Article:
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Council ire on property taxation

16 Apr 2015

Council ire on property taxation Image

The City of Melbourne has warned the Federal Government to keep its fingers out of the property-based taxation pie.

The Federal Government has announced an intention to raise $200 million annually from foreign property investors.  

But the council says such a tax would be counterproductive and would lead to diminished new property supply and, therefore, higher prices.

Council’s finance chair, Cr Stephen Mayne, told last month’s Future Melbourne Committee the proposed tax would fail on multiple fronts.

“If you introduce a new tax which targets a particular category of buyer, you will have higher prices because you have fewer buyers and less supply,” Cr Mayne said.

“This would hit supply, which is the biggest factor in making Melbourne housing more affordable.”

“It sends a signal against foreign investment and Melbourne, in particular, has been a very big beneficiary of inward foreign investment in our property sector.”

“I think the strongest argument against it is the incursion of the Federal Government into the property tax game,” Cr Mayne said.

“We are a property franchise and councils traditionally rely on property-based rates to collect our revenue.  We’ve had the State Government move into this area in a big way in recent years with land tax and congestion tax and fire services levies and now we have the third level of government also getting into the property tax game.”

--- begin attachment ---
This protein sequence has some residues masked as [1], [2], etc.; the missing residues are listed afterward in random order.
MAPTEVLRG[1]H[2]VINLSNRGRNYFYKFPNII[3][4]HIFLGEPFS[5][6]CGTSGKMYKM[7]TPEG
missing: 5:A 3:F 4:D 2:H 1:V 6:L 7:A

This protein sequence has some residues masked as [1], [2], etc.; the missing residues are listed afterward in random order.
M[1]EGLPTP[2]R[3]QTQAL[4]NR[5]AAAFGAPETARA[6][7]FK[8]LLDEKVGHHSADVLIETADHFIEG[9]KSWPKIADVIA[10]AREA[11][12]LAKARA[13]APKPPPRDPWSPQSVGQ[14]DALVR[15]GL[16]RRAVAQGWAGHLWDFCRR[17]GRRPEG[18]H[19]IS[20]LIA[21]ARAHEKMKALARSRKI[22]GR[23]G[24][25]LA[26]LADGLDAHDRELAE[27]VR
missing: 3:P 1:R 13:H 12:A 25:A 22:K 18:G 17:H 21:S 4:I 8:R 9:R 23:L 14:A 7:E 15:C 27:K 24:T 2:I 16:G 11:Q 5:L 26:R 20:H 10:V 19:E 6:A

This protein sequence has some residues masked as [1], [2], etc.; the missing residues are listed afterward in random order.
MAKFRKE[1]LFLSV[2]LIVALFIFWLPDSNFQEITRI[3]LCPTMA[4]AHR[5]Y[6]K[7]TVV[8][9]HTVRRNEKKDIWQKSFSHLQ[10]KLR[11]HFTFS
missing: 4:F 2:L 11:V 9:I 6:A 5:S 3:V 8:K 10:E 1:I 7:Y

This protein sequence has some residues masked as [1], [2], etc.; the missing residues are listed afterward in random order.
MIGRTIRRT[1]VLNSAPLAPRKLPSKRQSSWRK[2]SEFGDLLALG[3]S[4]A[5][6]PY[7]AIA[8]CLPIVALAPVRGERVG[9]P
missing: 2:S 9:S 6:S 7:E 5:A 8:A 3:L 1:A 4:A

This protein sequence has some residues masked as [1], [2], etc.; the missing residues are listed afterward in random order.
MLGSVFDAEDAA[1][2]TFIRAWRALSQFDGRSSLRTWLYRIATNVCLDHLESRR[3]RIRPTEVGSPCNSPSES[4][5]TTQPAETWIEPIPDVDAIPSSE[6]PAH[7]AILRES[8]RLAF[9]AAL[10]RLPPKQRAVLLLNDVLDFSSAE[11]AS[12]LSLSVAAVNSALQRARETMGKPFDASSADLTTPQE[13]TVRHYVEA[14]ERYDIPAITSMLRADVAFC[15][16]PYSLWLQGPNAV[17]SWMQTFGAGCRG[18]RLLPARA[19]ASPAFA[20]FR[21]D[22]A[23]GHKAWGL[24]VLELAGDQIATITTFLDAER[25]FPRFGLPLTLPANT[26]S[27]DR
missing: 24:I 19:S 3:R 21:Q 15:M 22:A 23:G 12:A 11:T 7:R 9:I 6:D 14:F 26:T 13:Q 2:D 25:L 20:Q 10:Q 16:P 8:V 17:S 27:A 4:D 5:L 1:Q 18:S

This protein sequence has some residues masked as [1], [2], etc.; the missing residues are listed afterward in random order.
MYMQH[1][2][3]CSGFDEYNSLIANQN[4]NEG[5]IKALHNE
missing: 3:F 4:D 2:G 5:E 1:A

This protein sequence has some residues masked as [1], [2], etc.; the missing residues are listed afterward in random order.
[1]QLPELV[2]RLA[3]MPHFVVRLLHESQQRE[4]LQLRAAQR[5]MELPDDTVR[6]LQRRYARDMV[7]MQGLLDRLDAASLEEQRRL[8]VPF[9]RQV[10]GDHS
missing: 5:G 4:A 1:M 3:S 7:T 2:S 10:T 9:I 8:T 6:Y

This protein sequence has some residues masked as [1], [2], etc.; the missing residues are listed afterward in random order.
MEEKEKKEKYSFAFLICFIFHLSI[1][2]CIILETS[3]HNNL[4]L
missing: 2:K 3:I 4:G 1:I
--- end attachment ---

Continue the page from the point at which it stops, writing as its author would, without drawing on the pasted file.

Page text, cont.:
“Melbourne currently has more than 40 per cent of all new apartments and a lot of that is inward foreign property investment.”

“This is an excessive new tax targeted at one class of investor which sends signals which are negative or contrary to the ‘open for business’, ‘engagement with the region’ support for inward investment which has been a key part of our prosperity and success in recent years,” Cr Mayne said.

All councillors, except Greens councillors Rohan Leppert and Cathy Oke, supported Cr Mayne’s motion to tell the Federal Government to drop the proposed tax.

Lord Mayor Robert Doyle agreed, saying: “People might ask ‘why is it that a local government authority is commenting on a Federal Government taxation policy?’ And for me, (the answer is because) this is primarily about us.”

“Last year at the City of Melbourne, we issued building permits which were worth $3.4 billion, the vast majority of which was in new housing stock. So we’re undergoing a residential boom and there’s no signs in the next few years of that abating.”

“The City of Melbourne has the lion’s share of the residential boom which is about to be taxed. Leave the existing system alone.  It’s working pretty well and achieving what we want.”

“While I would support the Foreign Investment Review Board having the resources to do its job, I’m not sure that the way to do that is by imposing another federal tax,” Cr Doyle said.

Cr Ken Ong said: “There is a lot of talk about auctions being won by foreigners because they see a lot on non-white faces.  I’m going to be blunt here. I think this is pretty much along the lines of xenophobia.”

“If there was a problem with foreigners buying existing properties, we would have seen thousands picked up for breaking the rules but, so far, there has only been one,” Cr Ong said.

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